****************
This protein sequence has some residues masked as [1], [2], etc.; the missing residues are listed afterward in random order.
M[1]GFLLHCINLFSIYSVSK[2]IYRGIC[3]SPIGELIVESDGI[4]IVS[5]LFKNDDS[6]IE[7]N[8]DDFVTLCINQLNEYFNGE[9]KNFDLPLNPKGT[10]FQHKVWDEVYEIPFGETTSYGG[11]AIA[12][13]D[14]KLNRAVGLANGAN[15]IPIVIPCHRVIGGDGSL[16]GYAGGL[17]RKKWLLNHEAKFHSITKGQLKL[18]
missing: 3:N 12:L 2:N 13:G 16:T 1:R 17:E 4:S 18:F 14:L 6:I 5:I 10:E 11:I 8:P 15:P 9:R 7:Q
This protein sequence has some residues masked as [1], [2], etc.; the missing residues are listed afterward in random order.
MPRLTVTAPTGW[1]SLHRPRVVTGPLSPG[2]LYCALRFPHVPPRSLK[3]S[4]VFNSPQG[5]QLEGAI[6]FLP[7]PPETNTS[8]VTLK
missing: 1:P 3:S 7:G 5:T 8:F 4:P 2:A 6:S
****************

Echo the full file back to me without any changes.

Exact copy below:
This protein sequence has some residues masked as [1], [2], etc.; the missing residues are listed afterward in random order.
M[1]GFLLHCINLFSIYSVSK[2]IYRGIC[3]SPIGELIVESDGI[4]IVS[5]LFKNDDS[6]IE[7]N[8]DDFVTLCINQLNEYFNGE[9]KNFDLPLNPKGT[10]FQHKVWDEVYEIPFGETTSYGG[11]AIA[12][13]D[14]KLNRAVGLANGAN[15]IPIVIPCHRVIGGDGSL[16]GYAGGL[17]RKKWLLNHEAKFHSITKGQLKL[18]
missing: 3:N 12:L 2:N 13:G 16:T 1:R 17:E 4:S 18:F 14:L 6:I 5:I 10:E 11:I 8:P 15:P 9:R 7:Q
This protein sequence has some residues masked as [1], [2], etc.; the missing residues are listed afterward in random order.
MPRLTVTAPTGW[1]SLHRPRVVTGPLSPG[2]LYCALRFPHVPPRSLK[3]S[4]VFNSPQG[5]QLEGAI[6]FLP[7]PPETNTS[8]VTLK
missing: 1:P 3:S 7:G 5:T 8:F 4:P 2:A 6:S